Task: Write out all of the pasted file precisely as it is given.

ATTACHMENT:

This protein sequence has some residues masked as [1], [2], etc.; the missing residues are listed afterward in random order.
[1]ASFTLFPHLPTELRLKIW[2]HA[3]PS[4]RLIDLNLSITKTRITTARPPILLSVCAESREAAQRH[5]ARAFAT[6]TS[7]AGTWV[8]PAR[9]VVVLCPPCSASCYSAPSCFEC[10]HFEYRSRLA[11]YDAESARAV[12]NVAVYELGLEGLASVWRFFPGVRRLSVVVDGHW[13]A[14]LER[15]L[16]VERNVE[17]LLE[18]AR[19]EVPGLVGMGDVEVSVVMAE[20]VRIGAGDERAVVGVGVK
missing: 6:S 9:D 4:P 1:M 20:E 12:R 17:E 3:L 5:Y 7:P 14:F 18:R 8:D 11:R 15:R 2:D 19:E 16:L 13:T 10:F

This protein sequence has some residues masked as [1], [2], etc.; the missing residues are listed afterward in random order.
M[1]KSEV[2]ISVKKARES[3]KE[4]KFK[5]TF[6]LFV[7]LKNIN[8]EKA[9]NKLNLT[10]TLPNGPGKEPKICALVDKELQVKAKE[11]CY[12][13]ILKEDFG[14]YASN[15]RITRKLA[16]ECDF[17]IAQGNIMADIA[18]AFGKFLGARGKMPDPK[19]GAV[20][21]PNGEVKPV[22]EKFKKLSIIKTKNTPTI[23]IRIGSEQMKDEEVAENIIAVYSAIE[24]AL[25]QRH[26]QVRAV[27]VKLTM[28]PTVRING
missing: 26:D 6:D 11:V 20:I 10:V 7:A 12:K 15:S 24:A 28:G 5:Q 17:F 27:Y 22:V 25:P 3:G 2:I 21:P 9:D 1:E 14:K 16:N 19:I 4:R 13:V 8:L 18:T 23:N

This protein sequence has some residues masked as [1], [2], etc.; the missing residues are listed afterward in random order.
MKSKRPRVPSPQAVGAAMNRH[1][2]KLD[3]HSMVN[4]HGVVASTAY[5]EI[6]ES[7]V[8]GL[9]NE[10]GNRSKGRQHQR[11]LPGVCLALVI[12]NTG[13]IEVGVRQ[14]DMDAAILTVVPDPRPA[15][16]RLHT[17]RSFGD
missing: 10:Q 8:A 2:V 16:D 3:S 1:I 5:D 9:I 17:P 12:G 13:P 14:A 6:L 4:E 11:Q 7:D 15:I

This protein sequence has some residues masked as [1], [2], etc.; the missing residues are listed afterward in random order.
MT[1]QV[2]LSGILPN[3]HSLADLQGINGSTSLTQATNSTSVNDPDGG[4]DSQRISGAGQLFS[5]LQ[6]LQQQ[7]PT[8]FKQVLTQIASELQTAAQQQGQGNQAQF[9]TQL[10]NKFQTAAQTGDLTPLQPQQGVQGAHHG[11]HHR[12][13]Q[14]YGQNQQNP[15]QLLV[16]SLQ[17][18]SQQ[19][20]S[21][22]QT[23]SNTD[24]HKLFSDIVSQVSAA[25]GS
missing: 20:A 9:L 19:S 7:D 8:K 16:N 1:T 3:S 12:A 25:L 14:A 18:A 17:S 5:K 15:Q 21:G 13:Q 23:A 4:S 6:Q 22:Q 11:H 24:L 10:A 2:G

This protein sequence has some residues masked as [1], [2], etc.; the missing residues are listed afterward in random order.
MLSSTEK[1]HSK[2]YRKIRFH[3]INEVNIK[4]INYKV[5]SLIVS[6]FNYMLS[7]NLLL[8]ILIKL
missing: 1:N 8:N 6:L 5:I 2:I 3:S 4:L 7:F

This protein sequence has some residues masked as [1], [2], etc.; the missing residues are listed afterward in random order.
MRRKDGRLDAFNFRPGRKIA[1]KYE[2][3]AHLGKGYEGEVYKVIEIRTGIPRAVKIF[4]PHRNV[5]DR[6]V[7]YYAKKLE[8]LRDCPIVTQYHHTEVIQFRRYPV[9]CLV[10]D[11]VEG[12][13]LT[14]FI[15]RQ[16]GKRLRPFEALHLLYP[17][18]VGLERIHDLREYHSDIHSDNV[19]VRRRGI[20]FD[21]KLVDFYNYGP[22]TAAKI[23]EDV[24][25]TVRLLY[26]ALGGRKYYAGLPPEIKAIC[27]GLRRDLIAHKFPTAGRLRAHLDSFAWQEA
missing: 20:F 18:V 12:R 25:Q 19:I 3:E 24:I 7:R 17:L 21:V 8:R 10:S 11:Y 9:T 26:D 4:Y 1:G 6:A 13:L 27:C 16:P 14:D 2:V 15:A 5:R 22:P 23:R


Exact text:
This protein sequence has some residues masked as [1], [2], etc.; the missing residues are listed afterward in random order.
[1]ASFTLFPHLPTELRLKIW[2]HA[3]PS[4]RLIDLNLSITKTRITTARPPILLSVCAESREAAQRH[5]ARAFAT[6]TS[7]AGTWV[8]PAR[9]VVVLCPPCSASCYSAPSCFEC[10]HFEYRSRLA[11]YDAESARAV[12]NVAVYELGLEGLASVWRFFPGVRRLSVVVDGHW[13]A[14]LER[15]L[16]VERNVE[17]LLE[18]AR[19]EVPGLVGMGDVEVSVVMAE[20]VRIGAGDERAVVGVGVK
missing: 6:S 9:D 4:P 1:M 20:E 12:R 17:E 3:L 5:Y 7:P 14:F 18:R 8:D 11:R 15:R 2:D 19:E 16:L 13:T 10:F

This protein sequence has some residues masked as [1], [2], etc.; the missing residues are listed afterward in random order.
M[1]KSEV[2]ISVKKARES[3]KE[4]KFK[5]TF[6]LFV[7]LKNIN[8]EKA[9]NKLNLT[10]TLPNGPGKEPKICALVDKELQVKAKE[11]CY[12][13]ILKEDFG[14]YASN[15]RITRKLA[16]ECDF[17]IAQGNIMADIA[18]AFGKFLGARGKMPDPK[19]GAV[20][21]PNGEVKPV[22]EKFKKLSIIKTKNTPTI[23]IRIGSEQMKDEEVAENIIAVYSAIE[24]AL[25]QRH[26]QVRAV[27]VKLTM[28]PTVRING
missing: 26:D 6:D 11:V 20:I 10:V 7:A 12:K 15:S 24:A 28:G 5:Q 17:F 27:Y 22:V 25:P 3:G 2:I 21:P 9:D 1:E 14:K 16:N 19:I 4:R 13:V 8:L 18:T 23:N

This protein sequence has some residues masked as [1], [2], etc.; the missing residues are listed afterward in random order.
MKSKRPRVPSPQAVGAAMNRH[1][2]KLD[3]HSMVN[4]HGVVASTAY[5]EI[6]ES[7]V[8]GL[9]NE[10]GNRSKGRQHQR[11]LPGVCLALVI[12]NTG[13]IEVGVRQ[14]DMDAAILTVVPDPRPA[15][16]RLHT[17]RSFGD
missing: 10:Q 8:A 2:V 16:D 3:S 1:I 5:D 9:I 17:P 12:G 13:P 14:A 6:L 4:E 11:Q 7:D 15:I

This protein sequence has some residues masked as [1], [2], etc.; the missing residues are listed afterward in random order.
MT[1]QV[2]LSGILPN[3]HSLADLQGINGSTSLTQATNSTSVNDPDGG[4]DSQRISGAGQLFS[5]LQ[6]LQQQ[7]PT[8]FKQVLTQIASELQTAAQQQGQGNQAQF[9]TQL[10]NKFQTAAQTGDLTPLQPQQGVQGAHHG[11]HHR[12][13]Q[14]YGQNQQNP[15]QLLV[16]SLQ[17][18]SQQ[19][20]S[21][22]QT[23]SNTD[24]HKLFSDIVSQVSAA[25]GS
missing: 20:A 9:L 19:S 7:D 8:K 16:N 1:T 3:S 12:A 25:L 14:A 18:A 17:S 5:K 15:Q 21:G 13:Q 23:A 4:S 6:Q 22:Q 11:H 24:L 10:A 2:G

This protein sequence has some residues masked as [1], [2], etc.; the missing residues are listed afterward in random order.
MLSSTEK[1]HSK[2]YRKIRFH[3]INEVNIK[4]INYKV[5]SLIVS[6]FNYMLS[7]NLLL[8]ILIKL
missing: 1:N 8:N 6:L 5:I 2:I 3:S 4:L 7:F

This protein sequence has some residues masked as [1], [2], etc.; the missing residues are listed afterward in random order.
MRRKDGRLDAFNFRPGRKIA[1]KYE[2][3]AHLGKGYEGEVYKVIEIRTGIPRAVKIF[4]PHRNV[5]DR[6]V[7]YYAKKLE[8]LRDCPIVTQYHHTEVIQFRRYPV[9]CLV[10]D[11]VEG[12][13]LT[14]FI[15]RQ[16]GKRLRPFEALHLLYP[17][18]VGLERIHDLREYHSDIHSDNV[19]VRRRGI[20]FD[21]KLVDFYNYGP[22]TAAKI[23]EDV[24][25]TVRLLY[26]ALGGRKYYAGLPPEIKAIC[27]GLRRDLIAHKFPTAGRLRAHLDSFAWQEA
missing: 20:F 18:V 12:R 25:Q 19:I 3:E 24:I 7:R 17:L 21:V 8:R 10:S 11:Y 9:T 26:D 4:Y 1:G 6:A 13:L 27:C 16:P 14:D 2:V 15:A 5:R 22:P 23:R